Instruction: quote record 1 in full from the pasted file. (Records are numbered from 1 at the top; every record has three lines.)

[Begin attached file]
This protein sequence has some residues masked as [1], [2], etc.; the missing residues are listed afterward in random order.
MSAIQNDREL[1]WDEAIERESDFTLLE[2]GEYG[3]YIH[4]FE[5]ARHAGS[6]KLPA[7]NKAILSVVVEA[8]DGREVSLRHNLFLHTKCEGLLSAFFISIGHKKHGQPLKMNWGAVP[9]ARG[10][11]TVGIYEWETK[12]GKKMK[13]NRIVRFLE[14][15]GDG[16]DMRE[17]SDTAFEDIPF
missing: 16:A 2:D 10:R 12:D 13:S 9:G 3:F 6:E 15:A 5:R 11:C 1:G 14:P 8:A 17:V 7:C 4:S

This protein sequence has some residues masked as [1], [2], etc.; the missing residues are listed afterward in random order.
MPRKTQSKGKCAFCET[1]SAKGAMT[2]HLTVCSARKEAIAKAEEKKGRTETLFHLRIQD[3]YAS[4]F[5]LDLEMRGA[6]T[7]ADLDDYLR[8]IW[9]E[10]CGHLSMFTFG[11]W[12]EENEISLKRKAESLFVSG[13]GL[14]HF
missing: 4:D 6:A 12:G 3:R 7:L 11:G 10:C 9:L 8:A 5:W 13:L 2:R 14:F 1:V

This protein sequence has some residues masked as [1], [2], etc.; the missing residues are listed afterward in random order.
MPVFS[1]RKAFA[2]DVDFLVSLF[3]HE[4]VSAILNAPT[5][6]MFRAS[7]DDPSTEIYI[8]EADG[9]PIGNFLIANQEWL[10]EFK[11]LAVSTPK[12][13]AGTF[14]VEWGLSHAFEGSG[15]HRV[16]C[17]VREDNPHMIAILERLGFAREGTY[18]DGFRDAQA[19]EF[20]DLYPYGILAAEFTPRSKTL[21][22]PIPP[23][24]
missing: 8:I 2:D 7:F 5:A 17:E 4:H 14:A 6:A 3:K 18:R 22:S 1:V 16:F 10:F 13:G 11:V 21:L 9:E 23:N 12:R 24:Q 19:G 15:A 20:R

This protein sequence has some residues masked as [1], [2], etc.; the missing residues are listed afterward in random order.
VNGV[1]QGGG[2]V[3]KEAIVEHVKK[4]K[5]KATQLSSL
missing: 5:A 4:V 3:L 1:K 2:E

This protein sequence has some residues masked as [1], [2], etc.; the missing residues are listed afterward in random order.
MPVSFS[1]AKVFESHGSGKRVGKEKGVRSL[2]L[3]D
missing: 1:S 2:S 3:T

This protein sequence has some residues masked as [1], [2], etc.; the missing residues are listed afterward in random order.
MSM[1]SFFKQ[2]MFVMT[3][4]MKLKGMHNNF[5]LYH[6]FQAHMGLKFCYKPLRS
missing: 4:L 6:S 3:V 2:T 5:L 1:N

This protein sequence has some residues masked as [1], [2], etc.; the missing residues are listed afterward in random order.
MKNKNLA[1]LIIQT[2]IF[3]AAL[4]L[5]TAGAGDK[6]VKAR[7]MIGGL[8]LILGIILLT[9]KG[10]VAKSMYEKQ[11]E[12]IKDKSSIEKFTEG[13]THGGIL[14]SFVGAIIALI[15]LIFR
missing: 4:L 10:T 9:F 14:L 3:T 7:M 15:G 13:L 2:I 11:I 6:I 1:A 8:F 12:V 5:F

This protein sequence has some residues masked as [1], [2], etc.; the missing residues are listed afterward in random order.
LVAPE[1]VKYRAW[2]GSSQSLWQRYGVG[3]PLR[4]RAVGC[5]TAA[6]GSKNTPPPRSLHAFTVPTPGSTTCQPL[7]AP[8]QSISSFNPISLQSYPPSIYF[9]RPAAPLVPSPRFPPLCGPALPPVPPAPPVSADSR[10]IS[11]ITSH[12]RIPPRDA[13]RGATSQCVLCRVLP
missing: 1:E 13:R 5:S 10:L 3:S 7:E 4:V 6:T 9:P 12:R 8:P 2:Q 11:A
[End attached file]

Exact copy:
This protein sequence has some residues masked as [1], [2], etc.; the missing residues are listed afterward in random order.
MSAIQNDREL[1]WDEAIERESDFTLLE[2]GEYG[3]YIH[4]FE[5]ARHAGS[6]KLPA[7]NKAILSVVVEA[8]DGREVSLRHNLFLHTKCEGLLSAFFISIGHKKHGQPLKMNWGAVP[9]ARG[10][11]TVGIYEWETK[12]GKKMK[13]NRIVRFLE[14][15]GDG[16]DMRE[17]SDTAFEDIPF
missing: 16:A 2:D 10:R 12:D 13:S 9:G 3:F 6:E 15:A 5:R 11:C 1:G 14:P 8:A 17:V 7:C 4:S